Journal Article

Interventions for Visceral Adiposity Associated with Human Immunodeficiency Virus: Application of a Method for Assessing Efficacy

Engelson Ellen S.

in Clinical Infectious Diseases

Published on behalf of Infectious Diseases Society of America

Volume 37, issue Supplement_2, pages S96-S100
Published in print September 2003 | ISSN: 1058-4838
Published online September 2003 | e-ISSN: 1537-6591 | DOI: http://dx.doi.org/10.1086/375880
Interventions for Visceral Adiposity Associated with Human Immunodeficiency Virus: Application of a Method for Assessing Efficacy

More Like This

Show all results sharing these subjects:

  • Infectious Diseases
  • Immunology
  • Public Health and Epidemiology
  • Microbiology

GO

Show Summary Details

Preview

In addition to lipoatrophy of the subcutaneous fat compartment and lipohypertrophy of the breasts and dorsocervical fat pad, excess visceral fat is considered to be part of human immunodeficiency virus (HIV)–associated lipodystrophy. Because of associations between visceral adiposity and atherosclerotic risk and undesirable clinical and psychological effects, therapies for this morphological alteration are under investigation. The non-HIV literature on the visceral fat effects of various weight-reduction methods provides some insight into the difficulty that lies ahead. We demonstrate the application of a method published by Smith and Zachwieja to 3 studies of HIV that resulted in a significant loss of body fat. The method is meant to control for differences in the initial amount of visceral fat per subcutaneous fat and for absolute weight change. The results show that the body composition differences in HIV may require the development and application of a new method that permits wider variation in fat distribution.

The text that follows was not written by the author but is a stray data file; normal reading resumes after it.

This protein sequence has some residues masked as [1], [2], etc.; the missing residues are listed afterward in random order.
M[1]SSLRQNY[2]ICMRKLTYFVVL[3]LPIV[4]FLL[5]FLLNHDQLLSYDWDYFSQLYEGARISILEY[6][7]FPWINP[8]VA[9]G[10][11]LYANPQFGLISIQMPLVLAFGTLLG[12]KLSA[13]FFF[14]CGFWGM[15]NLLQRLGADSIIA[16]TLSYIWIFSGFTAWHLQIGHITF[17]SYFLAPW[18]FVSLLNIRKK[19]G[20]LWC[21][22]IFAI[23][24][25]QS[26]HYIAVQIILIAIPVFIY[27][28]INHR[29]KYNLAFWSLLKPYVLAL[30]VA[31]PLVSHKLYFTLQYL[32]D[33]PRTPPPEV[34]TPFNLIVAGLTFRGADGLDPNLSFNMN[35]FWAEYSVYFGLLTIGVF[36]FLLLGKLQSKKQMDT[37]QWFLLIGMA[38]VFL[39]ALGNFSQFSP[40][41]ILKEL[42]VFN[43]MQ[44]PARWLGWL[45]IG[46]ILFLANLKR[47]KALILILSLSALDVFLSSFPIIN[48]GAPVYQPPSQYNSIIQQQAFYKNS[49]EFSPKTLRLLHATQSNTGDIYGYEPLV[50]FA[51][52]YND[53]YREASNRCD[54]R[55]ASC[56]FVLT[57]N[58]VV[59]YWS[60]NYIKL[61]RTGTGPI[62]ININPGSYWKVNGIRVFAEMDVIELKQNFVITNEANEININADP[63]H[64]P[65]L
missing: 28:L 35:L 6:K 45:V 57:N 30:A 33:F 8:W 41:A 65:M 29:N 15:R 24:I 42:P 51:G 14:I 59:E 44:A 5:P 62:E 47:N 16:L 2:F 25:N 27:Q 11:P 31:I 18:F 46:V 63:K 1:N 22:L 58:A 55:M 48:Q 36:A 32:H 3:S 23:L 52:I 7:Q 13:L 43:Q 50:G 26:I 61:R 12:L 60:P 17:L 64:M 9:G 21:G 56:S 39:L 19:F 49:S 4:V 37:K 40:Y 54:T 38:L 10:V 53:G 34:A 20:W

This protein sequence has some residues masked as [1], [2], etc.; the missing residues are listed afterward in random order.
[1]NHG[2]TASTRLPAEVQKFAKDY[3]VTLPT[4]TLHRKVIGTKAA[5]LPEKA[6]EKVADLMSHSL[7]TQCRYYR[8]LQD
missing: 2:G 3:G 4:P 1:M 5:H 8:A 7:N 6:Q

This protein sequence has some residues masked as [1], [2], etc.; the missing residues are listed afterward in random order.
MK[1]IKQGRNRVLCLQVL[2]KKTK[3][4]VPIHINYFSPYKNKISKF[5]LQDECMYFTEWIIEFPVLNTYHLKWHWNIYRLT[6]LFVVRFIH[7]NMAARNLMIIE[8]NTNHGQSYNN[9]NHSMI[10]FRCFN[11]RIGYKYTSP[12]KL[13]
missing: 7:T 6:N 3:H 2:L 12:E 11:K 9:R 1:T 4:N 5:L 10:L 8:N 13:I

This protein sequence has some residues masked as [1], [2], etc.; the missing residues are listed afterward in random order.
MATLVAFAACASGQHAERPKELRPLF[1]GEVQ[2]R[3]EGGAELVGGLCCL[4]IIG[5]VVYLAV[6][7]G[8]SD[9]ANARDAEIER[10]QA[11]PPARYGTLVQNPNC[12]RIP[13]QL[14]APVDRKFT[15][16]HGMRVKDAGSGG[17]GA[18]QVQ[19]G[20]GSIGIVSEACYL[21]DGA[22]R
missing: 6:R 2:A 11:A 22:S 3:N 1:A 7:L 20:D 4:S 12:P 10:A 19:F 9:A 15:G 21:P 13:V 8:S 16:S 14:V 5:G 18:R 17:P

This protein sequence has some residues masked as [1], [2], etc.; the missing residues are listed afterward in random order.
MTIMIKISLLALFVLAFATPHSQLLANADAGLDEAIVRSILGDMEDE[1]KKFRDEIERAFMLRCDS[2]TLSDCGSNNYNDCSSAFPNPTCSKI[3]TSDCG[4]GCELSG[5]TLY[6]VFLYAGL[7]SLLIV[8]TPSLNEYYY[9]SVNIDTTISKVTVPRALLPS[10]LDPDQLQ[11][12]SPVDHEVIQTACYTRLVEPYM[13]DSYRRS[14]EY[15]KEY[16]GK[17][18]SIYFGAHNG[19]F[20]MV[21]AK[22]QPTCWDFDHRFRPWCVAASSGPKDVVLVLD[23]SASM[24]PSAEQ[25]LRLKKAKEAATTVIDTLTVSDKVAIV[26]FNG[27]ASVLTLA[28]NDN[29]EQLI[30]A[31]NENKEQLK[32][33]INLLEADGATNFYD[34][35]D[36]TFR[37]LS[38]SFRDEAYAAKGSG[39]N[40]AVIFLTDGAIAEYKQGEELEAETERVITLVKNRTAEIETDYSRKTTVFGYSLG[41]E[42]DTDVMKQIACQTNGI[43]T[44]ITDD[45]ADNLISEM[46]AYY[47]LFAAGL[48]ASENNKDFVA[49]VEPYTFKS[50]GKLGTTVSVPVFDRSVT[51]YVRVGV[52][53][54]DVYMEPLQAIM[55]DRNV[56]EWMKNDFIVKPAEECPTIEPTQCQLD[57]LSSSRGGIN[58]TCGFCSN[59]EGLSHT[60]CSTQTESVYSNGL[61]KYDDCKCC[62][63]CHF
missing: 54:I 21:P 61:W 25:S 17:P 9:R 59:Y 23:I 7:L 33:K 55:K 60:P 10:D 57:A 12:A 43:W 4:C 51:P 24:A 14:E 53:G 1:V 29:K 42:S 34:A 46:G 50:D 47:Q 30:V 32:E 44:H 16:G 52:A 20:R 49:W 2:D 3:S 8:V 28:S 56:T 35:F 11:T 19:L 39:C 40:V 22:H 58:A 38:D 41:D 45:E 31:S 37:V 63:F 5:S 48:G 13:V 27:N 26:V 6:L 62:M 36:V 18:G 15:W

Journal Article.  2299 words.  Illustrated.

Subjects: Infectious Diseases ; Immunology ; Public Health and Epidemiology ; Microbiology

Full text: subscription required

How to subscribe Recommend to my Librarian

Users without a subscription are not able to see the full content. Please, subscribe or login to access all content.